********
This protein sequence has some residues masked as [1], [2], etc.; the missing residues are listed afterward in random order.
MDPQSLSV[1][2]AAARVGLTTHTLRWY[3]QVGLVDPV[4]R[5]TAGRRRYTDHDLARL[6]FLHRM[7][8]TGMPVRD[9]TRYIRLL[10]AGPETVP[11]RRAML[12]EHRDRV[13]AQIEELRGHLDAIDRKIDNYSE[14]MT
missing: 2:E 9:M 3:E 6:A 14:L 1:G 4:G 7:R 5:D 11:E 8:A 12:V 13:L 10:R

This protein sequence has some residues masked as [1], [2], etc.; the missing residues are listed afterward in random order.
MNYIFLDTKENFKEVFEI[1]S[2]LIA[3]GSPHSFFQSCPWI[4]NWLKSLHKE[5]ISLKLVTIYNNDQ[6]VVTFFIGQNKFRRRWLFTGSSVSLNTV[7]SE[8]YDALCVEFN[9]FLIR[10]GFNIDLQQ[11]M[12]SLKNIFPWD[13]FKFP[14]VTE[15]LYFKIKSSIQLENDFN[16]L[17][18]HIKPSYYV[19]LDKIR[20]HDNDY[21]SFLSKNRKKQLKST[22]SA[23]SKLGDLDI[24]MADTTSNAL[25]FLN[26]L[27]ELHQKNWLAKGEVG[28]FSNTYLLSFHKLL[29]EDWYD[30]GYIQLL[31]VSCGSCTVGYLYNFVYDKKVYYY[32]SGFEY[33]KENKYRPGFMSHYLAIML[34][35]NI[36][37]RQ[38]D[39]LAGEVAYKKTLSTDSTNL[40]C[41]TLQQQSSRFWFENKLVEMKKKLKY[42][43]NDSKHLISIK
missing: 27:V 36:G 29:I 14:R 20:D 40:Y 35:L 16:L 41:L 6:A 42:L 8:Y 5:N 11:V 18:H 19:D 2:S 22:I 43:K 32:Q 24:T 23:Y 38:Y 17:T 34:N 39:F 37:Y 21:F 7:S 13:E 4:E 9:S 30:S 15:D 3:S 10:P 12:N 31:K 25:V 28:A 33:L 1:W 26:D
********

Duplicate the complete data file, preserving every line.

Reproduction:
This protein sequence has some residues masked as [1], [2], etc.; the missing residues are listed afterward in random order.
MDPQSLSV[1][2]AAARVGLTTHTLRWY[3]QVGLVDPV[4]R[5]TAGRRRYTDHDLARL[6]FLHRM[7][8]TGMPVRD[9]TRYIRLL[10]AGPETVP[11]RRAML[12]EHRDRV[13]AQIEELRGHLDAIDRKIDNYSE[14]MT
missing: 2:E 9:M 3:E 6:A 14:L 1:G 4:G 7:R 5:D 11:E 8:A 12:V 13:L 10:R

This protein sequence has some residues masked as [1], [2], etc.; the missing residues are listed afterward in random order.
MNYIFLDTKENFKEVFEI[1]S[2]LIA[3]GSPHSFFQSCPWI[4]NWLKSLHKE[5]ISLKLVTIYNNDQ[6]VVTFFIGQNKFRRRWLFTGSSVSLNTV[7]SE[8]YDALCVEFN[9]FLIR[10]GFNIDLQQ[11]M[12]SLKNIFPWD[13]FKFP[14]VTE[15]LYFKIKSSIQLENDFN[16]L[17][18]HIKPSYYV[19]LDKIR[20]HDNDY[21]SFLSKNRKKQLKST[22]SA[23]SKLGDLDI[24]MADTTSNAL[25]FLN[26]L[27]ELHQKNWLAKGEVG[28]FSNTYLLSFHKLL[29]EDWYD[30]GYIQLL[31]VSCGSCTVGYLYNFVYDKKVYYY[32]SGFEY[33]KENKYRPGFMSHYLAIML[34][35]NI[36][37]RQ[38]D[39]LAGEVAYKKTLSTDSTNL[40]C[41]TLQQQSSRFWFENKLVEMKKKLKY[42][43]NDSKHLISIK
missing: 27:V 36:G 29:I 14:R 20:D 40:Y 35:L 16:L 41:L 6:A 42:L 8:Y 5:N 11:V 18:H 19:D 2:S 22:I 43:K 32:Q 24:T 23:Y 38:Y 17:T 34:N 39:F 37:Y 21:F 7:S 13:E 4:E 9:S 30:S 15:D 3:S 10:P 12:N 31:K 25:V 28:A 33:L 1:W 26:D